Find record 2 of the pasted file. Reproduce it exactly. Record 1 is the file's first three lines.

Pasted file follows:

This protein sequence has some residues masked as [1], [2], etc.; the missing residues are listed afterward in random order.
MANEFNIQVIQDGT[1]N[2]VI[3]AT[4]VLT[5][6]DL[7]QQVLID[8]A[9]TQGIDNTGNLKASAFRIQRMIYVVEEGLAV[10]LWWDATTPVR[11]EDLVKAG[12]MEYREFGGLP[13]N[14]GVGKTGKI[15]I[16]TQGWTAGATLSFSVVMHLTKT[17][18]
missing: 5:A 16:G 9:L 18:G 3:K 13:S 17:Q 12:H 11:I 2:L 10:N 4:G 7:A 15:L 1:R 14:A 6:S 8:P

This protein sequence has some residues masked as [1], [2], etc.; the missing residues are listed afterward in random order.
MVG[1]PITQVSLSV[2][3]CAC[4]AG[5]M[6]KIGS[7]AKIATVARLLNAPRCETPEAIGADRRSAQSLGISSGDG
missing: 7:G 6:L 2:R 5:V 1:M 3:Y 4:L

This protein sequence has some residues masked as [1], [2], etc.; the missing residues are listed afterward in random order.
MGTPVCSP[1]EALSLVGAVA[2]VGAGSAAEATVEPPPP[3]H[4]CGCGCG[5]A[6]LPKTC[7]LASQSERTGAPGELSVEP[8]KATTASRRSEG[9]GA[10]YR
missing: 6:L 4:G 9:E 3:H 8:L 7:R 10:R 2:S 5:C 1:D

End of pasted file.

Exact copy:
This protein sequence has some residues masked as [1], [2], etc.; the missing residues are listed afterward in random order.
MVG[1]PITQVSLSV[2][3]CAC[4]AG[5]M[6]KIGS[7]AKIATVARLLNAPRCETPEAIGADRRSAQSLGISSGDG
missing: 7:G 6:L 2:R 5:V 1:M 3:Y 4:L